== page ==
Note that the return type specifies const char* as the string type, rather than char*. This means the user is not responsible for managing the memory of the strings you return them, only the array. So don't make separate copies of the city names to return in this function, because the testing code will not free the individual strings, and you will cause a memory leak.

Remember that if the city does exist but is not linked to any other cities, you should return an empty array, which contains one element set to NULL.


This will probably be the most involved function you have to implement. It accepts two city names, a source and a destination, and returns an array of cities (similar to linked_cities) that are linked together in order from the source to the destination. The details of the return value format are described in flight_map.h, so we will give some high-level implementation hints.

In more abstract terms, the map can be thought of as an undirected graph, where cities are vertices, and links are the edges between the vertices. The fact that the edges are undirected means that you can traverse between cities in both directions. This function requires you to search through this graph and find a path through the graph that starts with the source vertex and ends with the destination vertex, without any vertices repeating in the path.

You are free to implement any graph search algorithm of your choice. Remember that we are not asking you to find the shortest path, but instead any path that links the source to the destination without any repeated vertices. We describe a high-level algorithm for depth-first search, a well-known graph search algorithm that is well-documented on the internet (the Wikipedia article is quite detailed as well). Here is a basic description of how the DFS algorithm might run on your map.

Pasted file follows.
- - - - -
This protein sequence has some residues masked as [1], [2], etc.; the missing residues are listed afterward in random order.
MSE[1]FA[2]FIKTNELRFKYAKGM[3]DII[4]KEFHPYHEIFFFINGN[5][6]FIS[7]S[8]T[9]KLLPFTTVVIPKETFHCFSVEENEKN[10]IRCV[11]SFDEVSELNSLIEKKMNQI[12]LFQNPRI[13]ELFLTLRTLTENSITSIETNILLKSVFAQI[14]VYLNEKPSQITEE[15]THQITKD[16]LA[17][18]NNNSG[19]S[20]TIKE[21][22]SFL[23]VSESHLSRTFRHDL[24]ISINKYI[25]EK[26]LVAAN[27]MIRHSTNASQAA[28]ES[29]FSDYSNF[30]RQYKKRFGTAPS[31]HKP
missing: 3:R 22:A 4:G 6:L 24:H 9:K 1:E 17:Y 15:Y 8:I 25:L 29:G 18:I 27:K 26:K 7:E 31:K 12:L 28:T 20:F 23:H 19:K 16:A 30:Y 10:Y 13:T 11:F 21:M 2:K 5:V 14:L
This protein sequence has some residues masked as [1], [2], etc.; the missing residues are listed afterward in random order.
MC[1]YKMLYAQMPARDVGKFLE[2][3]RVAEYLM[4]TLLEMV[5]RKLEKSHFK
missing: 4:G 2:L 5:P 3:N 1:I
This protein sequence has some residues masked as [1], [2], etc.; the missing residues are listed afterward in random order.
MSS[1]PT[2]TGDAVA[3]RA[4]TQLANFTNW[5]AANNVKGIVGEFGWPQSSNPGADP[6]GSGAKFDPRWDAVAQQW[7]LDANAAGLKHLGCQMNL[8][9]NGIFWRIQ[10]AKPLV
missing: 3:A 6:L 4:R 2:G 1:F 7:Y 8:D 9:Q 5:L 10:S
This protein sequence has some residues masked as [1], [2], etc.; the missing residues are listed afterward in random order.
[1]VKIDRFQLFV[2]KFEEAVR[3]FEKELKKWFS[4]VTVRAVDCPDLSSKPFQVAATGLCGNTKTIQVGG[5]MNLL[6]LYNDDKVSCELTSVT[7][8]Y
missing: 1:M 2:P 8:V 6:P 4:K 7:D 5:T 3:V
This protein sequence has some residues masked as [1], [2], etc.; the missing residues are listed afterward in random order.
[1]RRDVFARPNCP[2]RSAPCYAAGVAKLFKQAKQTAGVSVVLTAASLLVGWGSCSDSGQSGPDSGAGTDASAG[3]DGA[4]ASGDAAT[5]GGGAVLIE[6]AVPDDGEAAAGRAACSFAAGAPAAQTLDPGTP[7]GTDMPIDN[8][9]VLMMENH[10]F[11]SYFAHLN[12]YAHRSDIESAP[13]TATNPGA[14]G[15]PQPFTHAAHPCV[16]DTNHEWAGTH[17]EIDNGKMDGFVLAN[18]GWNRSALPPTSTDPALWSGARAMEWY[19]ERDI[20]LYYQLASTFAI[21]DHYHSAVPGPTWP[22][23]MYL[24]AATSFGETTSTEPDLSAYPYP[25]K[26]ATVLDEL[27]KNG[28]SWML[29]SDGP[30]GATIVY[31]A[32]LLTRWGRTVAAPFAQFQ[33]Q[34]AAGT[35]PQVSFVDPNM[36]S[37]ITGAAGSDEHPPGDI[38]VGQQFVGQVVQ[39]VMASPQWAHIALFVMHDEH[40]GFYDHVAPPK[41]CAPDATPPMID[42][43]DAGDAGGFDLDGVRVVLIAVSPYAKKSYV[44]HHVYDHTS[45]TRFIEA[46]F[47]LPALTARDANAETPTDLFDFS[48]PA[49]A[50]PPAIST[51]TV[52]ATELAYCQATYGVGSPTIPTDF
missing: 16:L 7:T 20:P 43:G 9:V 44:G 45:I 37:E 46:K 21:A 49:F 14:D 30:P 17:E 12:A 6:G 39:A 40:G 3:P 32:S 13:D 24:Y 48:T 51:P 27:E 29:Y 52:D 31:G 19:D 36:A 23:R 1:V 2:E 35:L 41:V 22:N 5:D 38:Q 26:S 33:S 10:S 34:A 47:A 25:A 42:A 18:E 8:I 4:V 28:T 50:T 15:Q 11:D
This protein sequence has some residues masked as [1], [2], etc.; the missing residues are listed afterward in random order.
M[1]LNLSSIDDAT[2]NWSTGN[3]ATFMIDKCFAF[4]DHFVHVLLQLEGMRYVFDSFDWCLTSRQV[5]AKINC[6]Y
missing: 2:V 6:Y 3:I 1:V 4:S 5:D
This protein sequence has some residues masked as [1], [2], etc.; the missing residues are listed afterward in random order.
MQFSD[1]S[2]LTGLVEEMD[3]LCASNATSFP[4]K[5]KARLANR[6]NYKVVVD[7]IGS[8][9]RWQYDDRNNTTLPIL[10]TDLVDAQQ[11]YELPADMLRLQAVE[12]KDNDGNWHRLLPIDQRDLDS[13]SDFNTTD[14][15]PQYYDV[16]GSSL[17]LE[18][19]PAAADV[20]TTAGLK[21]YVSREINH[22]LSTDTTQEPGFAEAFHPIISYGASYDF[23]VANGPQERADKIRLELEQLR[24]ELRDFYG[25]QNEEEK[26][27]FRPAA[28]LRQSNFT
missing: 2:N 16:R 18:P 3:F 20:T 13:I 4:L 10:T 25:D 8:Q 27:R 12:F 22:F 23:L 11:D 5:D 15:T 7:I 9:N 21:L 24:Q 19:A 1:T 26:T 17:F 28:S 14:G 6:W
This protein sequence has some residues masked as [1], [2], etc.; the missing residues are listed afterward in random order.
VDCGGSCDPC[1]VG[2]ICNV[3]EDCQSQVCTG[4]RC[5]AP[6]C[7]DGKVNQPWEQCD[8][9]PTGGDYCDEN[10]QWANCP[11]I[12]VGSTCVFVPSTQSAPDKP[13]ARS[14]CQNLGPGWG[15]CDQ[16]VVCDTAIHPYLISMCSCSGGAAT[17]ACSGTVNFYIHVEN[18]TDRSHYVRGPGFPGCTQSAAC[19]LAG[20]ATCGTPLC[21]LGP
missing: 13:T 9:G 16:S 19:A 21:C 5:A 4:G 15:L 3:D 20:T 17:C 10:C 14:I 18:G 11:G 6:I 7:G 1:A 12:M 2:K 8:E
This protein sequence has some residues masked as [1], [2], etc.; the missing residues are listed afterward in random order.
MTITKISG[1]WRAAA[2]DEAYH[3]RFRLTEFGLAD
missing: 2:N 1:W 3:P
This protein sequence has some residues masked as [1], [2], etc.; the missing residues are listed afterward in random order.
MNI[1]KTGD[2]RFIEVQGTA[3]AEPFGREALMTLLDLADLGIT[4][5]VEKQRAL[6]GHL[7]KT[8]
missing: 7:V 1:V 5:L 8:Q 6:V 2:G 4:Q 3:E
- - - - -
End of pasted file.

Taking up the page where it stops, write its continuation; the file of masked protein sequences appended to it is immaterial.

1. Start your search on the source city. Mark the city as visited.
  2. If you have found the destination, return an array that can hold the entire path, with NULL as the last element and destination as the second to last element.
  3. If you are not at the destination, iterate through the cities linked to by the current city. For each city that is not already marked, recurse with this city as the new source city (returning to step 2). If a path was yielded, add the original source city to the path and return.

Hint: this description mentions marking each city as you encounter it for the first time. This is necessary so that we can keep track of which cities we have already seen and which we have yet to explore. If this is not done, the DFS can get into an infinite cycle, exploring a cycle of linked cities over and over again. One way to implement such a marker is to store a boolean on each city and set it for each city visited. This requires clearing all booleans before the search begins. Another way to implement this is using a strictly increasing integer, that is incremented for every call to find_path. If a city has a lower mark value than to the current, it will be considered unvisited and its mark will be set to the current. Otherwise it will be considered visited and skipped.

Extra Credit

The following functions can be implemented for a small amount of extra credit (no more than 10% the point value of the project). We reserve the right to determine the exact amount of extra credit at or under this limit.

map_export and map_import

These functions provide functionality for serializing the map to a file, and creating a map from a serialized description in a file, respectively. You are free to design any serialization format you wish, as long as the map can be completely recovered from an exported version.

We suggest you use the methods in stdio.h to read and write the given files. You might find the fprintf and fscanf methods useful. Note that we won't be testing city names with whitespace, so feel free to use whitespace to separate city names when printing and scanning.